AVROBIO announced encouraging results from 6 study groups in mice, showing efficacy and safety of their AVR-RD-03 gene therapy for Pompe disease. The therapy uses hematopoietic stem cells (HSCs) and was found to significantly reduce toxic glycogen accumulation in the central nervous system (CNS) as well as in cardiac and skeletal muscle.

The results were presented during the “Disease models and Clinical Applications: Musculo-skeletal Diseases” poster session at the American Society of Gene and Cell Therapy annual meeting in Washington, DC on May 18, 2022.

“Pompe disease is a progressive, life-limiting neuromuscular disorder caused by the accumulation of lysosomal glycogen in cardiac and skeletal muscle as well as the CNS. As glycogen accumulates, patients experience severe and progressive myopathy, leading to muscle weakness, loss of motor function and ultimately cardiorespiratory failure,” Essra Ridha, MD, MRCP, FFPM, chief medical officer of AVROBIO, said.


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“We believe there is an urgent need for new treatment options that can address the systemic impact of Pompe disease and our preclinical data suggest that one dose of HSC-based gene therapy can potentially normalize glycogen levels in key tissues and halt or potentially reverse the head-to-toe impact of Pompe disease.”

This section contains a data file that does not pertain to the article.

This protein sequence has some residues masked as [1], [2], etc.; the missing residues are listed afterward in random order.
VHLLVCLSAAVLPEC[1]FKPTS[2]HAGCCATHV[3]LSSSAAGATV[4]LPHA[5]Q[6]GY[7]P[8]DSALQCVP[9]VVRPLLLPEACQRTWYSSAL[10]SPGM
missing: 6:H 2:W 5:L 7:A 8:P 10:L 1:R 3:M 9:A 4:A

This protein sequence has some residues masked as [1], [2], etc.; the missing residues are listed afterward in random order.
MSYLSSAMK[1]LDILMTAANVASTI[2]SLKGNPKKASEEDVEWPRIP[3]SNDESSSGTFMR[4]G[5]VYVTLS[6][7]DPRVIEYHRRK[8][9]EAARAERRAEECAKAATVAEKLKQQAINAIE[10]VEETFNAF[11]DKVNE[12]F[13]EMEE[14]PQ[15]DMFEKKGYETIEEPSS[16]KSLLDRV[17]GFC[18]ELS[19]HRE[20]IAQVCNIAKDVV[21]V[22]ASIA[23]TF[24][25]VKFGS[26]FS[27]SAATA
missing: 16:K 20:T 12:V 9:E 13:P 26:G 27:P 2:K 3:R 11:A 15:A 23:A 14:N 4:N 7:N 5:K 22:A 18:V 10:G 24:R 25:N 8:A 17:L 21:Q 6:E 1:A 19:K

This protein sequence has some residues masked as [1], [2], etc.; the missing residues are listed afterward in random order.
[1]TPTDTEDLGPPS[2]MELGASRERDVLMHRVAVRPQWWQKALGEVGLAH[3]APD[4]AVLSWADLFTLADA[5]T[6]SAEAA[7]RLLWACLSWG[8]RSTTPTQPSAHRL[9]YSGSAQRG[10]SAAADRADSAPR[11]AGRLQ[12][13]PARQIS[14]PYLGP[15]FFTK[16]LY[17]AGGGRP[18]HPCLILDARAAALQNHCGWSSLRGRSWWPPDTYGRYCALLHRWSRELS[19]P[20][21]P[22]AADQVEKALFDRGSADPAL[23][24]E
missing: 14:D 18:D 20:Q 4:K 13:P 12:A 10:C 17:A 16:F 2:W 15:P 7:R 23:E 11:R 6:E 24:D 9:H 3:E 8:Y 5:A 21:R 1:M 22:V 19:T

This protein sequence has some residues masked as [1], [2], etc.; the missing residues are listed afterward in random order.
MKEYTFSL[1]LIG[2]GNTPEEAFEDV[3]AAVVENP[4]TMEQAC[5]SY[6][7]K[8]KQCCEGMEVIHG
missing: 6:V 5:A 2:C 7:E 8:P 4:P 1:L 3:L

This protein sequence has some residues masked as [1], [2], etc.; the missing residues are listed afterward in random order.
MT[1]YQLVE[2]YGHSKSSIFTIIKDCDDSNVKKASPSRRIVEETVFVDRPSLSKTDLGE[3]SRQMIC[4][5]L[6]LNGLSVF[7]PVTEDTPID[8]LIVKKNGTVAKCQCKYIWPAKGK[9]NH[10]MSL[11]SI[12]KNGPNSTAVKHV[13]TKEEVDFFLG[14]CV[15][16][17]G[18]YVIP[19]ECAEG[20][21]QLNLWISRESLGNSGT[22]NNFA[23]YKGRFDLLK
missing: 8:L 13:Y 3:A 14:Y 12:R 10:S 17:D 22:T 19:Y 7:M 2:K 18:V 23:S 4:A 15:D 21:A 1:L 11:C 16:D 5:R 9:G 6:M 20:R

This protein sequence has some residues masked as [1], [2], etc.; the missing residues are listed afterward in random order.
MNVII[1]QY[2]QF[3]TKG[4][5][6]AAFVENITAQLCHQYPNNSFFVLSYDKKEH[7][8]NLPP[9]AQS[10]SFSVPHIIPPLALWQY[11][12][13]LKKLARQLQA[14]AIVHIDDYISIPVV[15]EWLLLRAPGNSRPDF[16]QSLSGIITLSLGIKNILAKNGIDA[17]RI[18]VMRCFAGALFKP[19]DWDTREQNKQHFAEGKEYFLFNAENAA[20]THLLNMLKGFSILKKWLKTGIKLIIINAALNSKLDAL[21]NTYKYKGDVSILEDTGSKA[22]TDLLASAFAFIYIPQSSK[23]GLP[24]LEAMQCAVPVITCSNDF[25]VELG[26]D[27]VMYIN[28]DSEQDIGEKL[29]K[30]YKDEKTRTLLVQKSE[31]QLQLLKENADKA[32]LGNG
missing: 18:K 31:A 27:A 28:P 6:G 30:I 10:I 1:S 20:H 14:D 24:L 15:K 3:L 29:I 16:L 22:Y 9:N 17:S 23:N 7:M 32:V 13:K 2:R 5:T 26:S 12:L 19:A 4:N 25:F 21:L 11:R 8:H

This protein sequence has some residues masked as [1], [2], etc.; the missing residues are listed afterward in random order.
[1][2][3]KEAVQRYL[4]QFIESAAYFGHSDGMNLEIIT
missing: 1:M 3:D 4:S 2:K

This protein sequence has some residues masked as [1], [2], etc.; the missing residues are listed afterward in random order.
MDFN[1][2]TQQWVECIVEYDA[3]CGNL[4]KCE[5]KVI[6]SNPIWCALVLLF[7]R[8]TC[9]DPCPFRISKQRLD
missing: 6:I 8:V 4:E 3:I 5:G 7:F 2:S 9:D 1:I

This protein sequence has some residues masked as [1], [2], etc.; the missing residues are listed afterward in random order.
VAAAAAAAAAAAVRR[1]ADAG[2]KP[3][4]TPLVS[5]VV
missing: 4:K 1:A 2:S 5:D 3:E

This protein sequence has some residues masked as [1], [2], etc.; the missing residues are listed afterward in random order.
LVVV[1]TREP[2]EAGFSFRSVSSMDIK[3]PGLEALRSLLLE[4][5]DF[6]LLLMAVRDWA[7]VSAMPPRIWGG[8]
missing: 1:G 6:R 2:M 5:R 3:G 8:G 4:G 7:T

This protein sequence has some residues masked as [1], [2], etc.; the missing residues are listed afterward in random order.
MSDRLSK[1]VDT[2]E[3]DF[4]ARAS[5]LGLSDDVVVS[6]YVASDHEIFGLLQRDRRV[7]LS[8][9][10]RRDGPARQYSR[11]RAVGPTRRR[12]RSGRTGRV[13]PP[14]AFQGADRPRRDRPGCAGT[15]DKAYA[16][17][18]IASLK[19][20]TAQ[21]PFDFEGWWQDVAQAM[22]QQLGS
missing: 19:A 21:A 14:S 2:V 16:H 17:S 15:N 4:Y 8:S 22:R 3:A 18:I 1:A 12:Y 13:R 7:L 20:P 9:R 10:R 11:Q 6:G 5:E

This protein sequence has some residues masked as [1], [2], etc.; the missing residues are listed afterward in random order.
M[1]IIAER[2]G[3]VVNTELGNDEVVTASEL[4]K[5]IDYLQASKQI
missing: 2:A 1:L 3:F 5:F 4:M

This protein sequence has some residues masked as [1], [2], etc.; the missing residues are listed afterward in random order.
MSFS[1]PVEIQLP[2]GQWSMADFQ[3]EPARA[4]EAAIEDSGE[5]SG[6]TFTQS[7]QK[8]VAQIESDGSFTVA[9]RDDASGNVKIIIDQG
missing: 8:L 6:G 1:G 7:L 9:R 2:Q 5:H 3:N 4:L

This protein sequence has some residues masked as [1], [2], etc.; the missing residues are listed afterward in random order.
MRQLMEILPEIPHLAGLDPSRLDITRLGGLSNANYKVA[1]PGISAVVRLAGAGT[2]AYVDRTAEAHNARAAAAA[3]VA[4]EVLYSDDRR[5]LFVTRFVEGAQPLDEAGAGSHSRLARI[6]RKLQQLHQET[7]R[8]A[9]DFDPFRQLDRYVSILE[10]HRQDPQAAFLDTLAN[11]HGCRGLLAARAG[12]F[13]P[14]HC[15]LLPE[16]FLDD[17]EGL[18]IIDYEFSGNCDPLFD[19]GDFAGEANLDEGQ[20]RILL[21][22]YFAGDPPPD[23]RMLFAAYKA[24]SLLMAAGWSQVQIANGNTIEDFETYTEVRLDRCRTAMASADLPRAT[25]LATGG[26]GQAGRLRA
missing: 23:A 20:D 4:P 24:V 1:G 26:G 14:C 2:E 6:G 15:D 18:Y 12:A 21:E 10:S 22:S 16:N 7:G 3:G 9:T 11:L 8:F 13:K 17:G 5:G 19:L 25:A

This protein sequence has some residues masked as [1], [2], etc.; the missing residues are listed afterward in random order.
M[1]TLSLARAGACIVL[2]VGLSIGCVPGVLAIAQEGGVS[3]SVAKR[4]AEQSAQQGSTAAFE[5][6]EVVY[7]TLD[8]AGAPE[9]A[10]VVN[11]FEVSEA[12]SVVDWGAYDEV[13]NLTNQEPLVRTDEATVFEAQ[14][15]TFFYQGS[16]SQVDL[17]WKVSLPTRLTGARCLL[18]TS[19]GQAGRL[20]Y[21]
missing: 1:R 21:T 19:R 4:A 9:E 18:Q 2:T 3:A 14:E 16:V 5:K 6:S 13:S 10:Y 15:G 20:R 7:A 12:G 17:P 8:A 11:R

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The results obtained include stable engraftment and significant GAA enzyme activity in the bone marrow 8 months after gene therapy. Additionally, in the mice administered genetically modified HSCs, their glucose levels were similar to those of controls. Overall, the substantial reduction in substrate in muscle and CNS as well as cardiac tissue and the functional improvements appear to be highly relevant for translation to patients with Pompe disease.

Future plans include engagement with regulatory agencies to establish the clinical development strategy for AVR-RD-03 and the initiation of a clinical trial in 2023.

Reference

AVROBIO announces preclinical gene therapy data for Pompe disease at American Society of Gene and Cell Therapy (ASGCT) Annual Meeting. News release. AVROBIO; May 18, 2022.